Originally the clan was run by Leofwine, who seemed to me at least, to know a great deal on the history of Lewes and he always strived to make the clan as historically accurate as possible.
The Town of Lewes
Shortly after the death of King Alfred the Great, a document was written listing twenty-five strongholds across the country. Eight of these were on the Southern borders of the Kingdom; Hastings, Chichester, Porchester, Southampton, Wareham, Bridport, Exeter & Lewes.
Lewes was a Seaxon town straddling the River Ouse, roughly 10 miles North of the coast of Suth Seaxa (Sūþsēaxe or 'South Saxons') in a valley admist the South Downs, a range of hills running the length of modern day Sussex. From it's position it had dominance over the local area both in terms of economical strength & military power. With it's control over the local area it is not surprising that Alfred ordered it made a burgh.
The most prosperous town in Suth Seaxa of the time , it's wealth and importance were displayed in that it was where market days were held, two Royal mints were 'in residence' in the town. Large swaths of flat land, irrigated by the river made the fields fertile, whilst the River ouse brought masses of trade to the town. In the martial sense, the position of the town & burgh gave great fields of view to the South & North. The proximity of the Iron Age fort 'Caburn', atop Mount Caburn to the East of Lewes, showed how key the valley and river were in Suth Seaxa.
Following the Norman Conquest the town of Lewes was granted to William de Warenne a cousin of William the Bastard and one of his most dedicated generals. Whilst he held other swathes of land across the country, de Warenne appears to have preferred living in Lewes where, under his orders, the foundations for the first castle to be built in Lewes. de Warenne was also responsible for the building of Lewes Priory, where he was buried.
The Fyrd of Lewes
In times of war when the Eorl of Suth Seaxa raised his banner the þegn would rally their tenants to their Lord, the coerls compelled to fight for their master in the 'fyrd'. Villages & towns would empty of able bodied men, armed & armoured with whatever they had to hand, could afford or beg/steal. For some this might amount to an old war axe or battered sword passed from father to son for generations. To others it would mean a sharpening wood axes, scythes & other equipment of their trade. Armour would be limited to a mans daily clothing, very few being able to afford any maille armour. Some villages or towns would equip their fyrdmen with long spears ending in sharpened steel, supplementing the poor equipment of the commoners with a deadly battlefield weapon.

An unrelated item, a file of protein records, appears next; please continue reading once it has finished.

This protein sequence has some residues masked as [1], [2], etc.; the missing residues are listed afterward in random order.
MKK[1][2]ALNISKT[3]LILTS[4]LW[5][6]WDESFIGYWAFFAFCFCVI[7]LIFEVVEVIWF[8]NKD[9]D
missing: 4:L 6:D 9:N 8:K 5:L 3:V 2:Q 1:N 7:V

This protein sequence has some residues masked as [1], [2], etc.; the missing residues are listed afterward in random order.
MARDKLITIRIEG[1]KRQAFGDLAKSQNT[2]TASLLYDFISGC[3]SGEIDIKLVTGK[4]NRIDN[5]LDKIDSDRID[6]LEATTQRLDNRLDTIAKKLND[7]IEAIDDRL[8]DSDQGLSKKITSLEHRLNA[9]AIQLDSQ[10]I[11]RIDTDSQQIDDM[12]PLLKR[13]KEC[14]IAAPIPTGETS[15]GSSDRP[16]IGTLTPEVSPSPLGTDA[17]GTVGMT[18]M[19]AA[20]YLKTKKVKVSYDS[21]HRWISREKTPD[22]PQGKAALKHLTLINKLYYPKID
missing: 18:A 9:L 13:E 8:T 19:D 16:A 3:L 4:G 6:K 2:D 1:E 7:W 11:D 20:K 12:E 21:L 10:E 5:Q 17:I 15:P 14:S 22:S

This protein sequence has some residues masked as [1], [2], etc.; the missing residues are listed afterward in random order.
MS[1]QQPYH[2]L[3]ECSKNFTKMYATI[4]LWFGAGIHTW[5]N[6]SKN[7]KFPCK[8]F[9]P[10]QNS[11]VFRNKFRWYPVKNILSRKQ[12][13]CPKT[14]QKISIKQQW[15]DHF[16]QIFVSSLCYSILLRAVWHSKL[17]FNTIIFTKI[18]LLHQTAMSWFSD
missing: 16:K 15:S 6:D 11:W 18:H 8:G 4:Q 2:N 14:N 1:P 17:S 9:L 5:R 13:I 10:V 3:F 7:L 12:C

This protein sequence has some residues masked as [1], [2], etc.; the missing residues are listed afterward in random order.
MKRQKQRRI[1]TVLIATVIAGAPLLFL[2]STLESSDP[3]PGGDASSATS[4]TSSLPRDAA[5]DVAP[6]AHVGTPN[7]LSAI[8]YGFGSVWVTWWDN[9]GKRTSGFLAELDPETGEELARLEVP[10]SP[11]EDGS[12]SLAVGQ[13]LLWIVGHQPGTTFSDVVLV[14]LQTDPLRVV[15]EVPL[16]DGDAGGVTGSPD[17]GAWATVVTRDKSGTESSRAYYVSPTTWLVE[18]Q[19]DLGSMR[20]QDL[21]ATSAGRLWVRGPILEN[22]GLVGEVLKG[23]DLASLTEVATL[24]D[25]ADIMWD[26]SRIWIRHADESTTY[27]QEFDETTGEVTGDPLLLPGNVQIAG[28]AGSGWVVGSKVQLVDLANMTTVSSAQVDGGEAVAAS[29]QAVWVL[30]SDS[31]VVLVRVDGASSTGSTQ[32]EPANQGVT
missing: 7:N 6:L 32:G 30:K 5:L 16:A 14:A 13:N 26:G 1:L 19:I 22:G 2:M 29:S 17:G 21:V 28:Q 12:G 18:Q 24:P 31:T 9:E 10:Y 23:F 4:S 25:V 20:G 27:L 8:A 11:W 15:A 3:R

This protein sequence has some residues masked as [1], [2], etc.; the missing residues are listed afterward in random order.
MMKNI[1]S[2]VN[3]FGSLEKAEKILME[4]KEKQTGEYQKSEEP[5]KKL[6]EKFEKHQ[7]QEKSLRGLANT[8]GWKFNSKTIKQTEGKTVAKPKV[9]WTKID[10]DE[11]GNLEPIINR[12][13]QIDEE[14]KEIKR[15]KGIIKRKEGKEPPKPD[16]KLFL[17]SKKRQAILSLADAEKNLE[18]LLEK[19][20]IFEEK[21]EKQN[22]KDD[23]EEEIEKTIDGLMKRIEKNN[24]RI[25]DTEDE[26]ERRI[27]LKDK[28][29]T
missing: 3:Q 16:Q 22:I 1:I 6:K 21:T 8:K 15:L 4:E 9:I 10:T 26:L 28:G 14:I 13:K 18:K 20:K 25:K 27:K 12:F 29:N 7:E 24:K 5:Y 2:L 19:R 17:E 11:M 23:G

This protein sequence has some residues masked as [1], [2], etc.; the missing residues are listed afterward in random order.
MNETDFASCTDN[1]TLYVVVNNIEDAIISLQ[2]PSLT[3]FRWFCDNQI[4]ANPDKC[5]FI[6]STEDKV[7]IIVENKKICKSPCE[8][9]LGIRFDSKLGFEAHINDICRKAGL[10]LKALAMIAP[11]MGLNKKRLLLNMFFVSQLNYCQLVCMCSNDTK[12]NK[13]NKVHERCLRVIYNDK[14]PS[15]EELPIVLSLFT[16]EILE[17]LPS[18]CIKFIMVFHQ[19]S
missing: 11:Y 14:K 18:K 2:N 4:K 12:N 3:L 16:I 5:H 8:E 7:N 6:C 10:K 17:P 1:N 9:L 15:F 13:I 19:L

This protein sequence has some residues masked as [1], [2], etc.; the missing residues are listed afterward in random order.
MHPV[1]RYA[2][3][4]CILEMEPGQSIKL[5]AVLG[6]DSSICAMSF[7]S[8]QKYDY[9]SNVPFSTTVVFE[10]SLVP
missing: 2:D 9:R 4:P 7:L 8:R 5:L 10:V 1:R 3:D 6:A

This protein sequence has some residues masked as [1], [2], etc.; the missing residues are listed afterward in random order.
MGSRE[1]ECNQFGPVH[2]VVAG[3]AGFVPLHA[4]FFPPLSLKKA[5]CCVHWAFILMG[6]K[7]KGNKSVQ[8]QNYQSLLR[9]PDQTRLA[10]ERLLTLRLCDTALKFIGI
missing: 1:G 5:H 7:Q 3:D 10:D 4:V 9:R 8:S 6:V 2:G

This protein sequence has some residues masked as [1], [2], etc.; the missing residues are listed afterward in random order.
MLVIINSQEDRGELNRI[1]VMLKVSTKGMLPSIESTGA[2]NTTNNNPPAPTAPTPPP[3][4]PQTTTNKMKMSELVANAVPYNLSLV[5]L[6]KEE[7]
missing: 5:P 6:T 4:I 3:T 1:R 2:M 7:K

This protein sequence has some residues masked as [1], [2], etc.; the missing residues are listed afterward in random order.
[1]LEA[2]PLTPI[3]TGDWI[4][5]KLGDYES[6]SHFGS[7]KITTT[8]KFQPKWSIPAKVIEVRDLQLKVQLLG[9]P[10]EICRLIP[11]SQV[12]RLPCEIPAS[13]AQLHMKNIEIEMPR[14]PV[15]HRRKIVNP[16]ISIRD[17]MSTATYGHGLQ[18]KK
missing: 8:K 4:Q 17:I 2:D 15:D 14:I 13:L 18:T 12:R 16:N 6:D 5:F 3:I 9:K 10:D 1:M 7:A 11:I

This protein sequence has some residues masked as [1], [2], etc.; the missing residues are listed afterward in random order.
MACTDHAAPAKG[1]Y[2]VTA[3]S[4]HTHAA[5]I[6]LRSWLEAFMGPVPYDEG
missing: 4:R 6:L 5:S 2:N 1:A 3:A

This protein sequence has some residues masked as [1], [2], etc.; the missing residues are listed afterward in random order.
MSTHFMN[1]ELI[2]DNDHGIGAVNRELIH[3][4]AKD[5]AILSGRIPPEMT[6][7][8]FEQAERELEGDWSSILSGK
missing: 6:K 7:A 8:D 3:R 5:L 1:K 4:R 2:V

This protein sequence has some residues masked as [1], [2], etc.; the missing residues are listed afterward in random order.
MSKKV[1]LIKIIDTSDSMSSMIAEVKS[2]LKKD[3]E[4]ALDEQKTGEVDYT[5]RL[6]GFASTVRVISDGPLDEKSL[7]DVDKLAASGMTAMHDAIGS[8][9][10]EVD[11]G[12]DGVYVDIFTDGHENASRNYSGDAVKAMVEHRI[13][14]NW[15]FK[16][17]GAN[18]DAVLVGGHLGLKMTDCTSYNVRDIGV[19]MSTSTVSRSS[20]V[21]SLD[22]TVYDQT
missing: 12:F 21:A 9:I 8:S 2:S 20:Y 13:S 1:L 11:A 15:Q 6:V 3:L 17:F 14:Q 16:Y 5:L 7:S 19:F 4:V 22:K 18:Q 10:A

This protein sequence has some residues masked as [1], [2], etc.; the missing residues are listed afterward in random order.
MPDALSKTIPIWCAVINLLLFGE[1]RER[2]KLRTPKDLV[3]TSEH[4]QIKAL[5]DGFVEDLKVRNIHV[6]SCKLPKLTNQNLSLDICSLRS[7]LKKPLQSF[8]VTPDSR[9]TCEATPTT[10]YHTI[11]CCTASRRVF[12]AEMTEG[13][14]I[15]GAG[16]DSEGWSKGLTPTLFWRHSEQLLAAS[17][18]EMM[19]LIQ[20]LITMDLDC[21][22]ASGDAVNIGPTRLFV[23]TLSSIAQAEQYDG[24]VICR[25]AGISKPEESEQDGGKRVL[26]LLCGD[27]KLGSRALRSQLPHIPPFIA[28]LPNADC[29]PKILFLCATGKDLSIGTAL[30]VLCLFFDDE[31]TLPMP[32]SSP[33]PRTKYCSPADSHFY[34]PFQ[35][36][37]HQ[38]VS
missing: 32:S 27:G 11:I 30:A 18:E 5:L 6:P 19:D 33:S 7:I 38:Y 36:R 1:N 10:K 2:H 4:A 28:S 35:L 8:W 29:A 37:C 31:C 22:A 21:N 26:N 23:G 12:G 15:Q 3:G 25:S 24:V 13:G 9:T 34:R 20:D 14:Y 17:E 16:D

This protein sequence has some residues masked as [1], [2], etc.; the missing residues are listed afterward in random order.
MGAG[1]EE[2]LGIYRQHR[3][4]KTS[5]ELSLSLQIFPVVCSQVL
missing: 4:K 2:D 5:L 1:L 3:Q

With their motley assortment of arms & armaments they would march to battle where the þegn would form the backbone, the fyrd the numbers and the Eorl's húscarls the armoured first.
Fyrdmen were sometimes divided into 'Battles', forming long shield walls that would alternate whilst fighting, the engaged Battle retreating through the reserve who would then engage whilst the first Battle reorganised & rested for a moment.
It is almost certain that the fyrd of Suth Seaxa would have been present at the Battle of Hastings in 1066 as Battle, the village where the two armies fought, was within the boundaries of Suth Seaxa and as such the men of Lewes would have been present at the decisive battle of the Saxon dynasty.